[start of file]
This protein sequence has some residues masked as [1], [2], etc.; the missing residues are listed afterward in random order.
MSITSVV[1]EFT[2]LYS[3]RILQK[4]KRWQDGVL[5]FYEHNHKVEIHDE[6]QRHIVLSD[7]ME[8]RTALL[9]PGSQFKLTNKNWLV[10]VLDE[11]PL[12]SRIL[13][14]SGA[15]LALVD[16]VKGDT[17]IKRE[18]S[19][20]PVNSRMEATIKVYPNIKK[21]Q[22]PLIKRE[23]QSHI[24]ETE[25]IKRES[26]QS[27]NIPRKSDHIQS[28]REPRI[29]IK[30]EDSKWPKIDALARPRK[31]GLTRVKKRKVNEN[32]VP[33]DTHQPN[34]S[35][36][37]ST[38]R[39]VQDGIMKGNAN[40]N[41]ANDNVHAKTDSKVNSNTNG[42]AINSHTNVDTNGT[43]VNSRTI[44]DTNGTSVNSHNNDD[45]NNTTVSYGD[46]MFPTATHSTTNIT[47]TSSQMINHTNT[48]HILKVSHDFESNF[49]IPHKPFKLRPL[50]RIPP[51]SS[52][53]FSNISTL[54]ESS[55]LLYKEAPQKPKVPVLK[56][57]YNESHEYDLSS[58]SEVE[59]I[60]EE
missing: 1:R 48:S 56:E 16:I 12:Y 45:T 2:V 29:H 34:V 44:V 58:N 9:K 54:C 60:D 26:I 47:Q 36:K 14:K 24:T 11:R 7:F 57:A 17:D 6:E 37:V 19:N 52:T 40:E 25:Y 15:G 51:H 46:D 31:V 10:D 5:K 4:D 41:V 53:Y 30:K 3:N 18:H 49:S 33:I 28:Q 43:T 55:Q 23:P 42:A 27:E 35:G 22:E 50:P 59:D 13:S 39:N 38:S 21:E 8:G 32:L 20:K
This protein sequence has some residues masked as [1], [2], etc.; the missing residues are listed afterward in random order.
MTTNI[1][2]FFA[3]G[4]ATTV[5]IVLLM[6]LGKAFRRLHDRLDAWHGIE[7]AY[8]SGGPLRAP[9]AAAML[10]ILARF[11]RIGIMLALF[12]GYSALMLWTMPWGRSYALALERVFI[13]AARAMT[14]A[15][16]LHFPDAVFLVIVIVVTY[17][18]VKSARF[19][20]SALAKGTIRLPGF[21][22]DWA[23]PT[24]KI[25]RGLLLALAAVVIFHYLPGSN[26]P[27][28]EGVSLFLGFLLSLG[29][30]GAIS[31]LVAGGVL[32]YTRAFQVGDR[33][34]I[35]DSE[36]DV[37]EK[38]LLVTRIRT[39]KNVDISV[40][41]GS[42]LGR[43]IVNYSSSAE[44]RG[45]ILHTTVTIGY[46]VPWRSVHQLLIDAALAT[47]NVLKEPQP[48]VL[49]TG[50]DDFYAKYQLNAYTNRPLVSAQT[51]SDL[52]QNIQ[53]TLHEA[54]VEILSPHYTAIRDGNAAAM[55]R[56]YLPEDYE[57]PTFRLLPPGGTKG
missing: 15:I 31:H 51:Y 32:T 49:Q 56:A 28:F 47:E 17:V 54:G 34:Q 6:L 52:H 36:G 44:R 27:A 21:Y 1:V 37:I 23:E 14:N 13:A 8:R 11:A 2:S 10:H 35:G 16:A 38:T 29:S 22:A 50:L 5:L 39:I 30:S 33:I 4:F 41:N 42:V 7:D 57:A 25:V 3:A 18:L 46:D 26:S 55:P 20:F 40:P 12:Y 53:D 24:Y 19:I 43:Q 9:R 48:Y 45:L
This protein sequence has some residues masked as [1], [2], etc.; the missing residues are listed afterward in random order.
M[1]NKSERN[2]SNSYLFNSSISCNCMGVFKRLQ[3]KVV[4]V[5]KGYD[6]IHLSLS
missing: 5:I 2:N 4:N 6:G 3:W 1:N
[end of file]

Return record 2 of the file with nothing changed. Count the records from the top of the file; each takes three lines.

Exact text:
This protein sequence has some residues masked as [1], [2], etc.; the missing residues are listed afterward in random order.
MTTNI[1][2]FFA[3]G[4]ATTV[5]IVLLM[6]LGKAFRRLHDRLDAWHGIE[7]AY[8]SGGPLRAP[9]AAAML[10]ILARF[11]RIGIMLALF[12]GYSALMLWTMPWGRSYALALERVFI[13]AARAMT[14]A[15][16]LHFPDAVFLVIVIVVTY[17][18]VKSARF[19][20]SALAKGTIRLPGF[21][22]DWA[23]PT[24]KI[25]RGLLLALAAVVIFHYLPGSN[26]P[27][28]EGVSLFLGFLLSLG[29][30]GAIS[31]LVAGGVL[32]YTRAFQVGDR[33][34]I[35]DSE[36]DV[37]EK[38]LLVTRIRT[39]KNVDISV[40][41]GS[42]LGR[43]IVNYSSSAE[44]RG[45]ILHTTVTIGY[46]VPWRSVHQLLIDAALAT[47]NVLKEPQP[48]VL[49]TG[50]DDFYAKYQLNAYTNRPLVSAQT[51]SDL[52]QNIQ[53]TLHEA[54]VEILSPHYTAIRDGNAAAM[55]R[56]YLPEDYE[57]PTFRLLPPGGTKG
missing: 15:I 31:H 51:Y 32:T 49:Q 56:A 28:F 47:E 17:V 54:G 34:Q 6:L 52:H 36:G 44:R 27:A 21:Y 1:V 37:I 23:E 14:N 13:A 8:R 11:A 2:S 10:H 35:G 16:A 38:T 29:S 22:A 50:L 5:L 39:I 30:S 33:I 4:F 41:N 42:V 7:D 57:A 25:V 3:A 18:L 46:D 26:S 55:P 20:F 40:P 12:Y 53:D 24:Y 19:I 43:Q 9:R 48:Y 45:L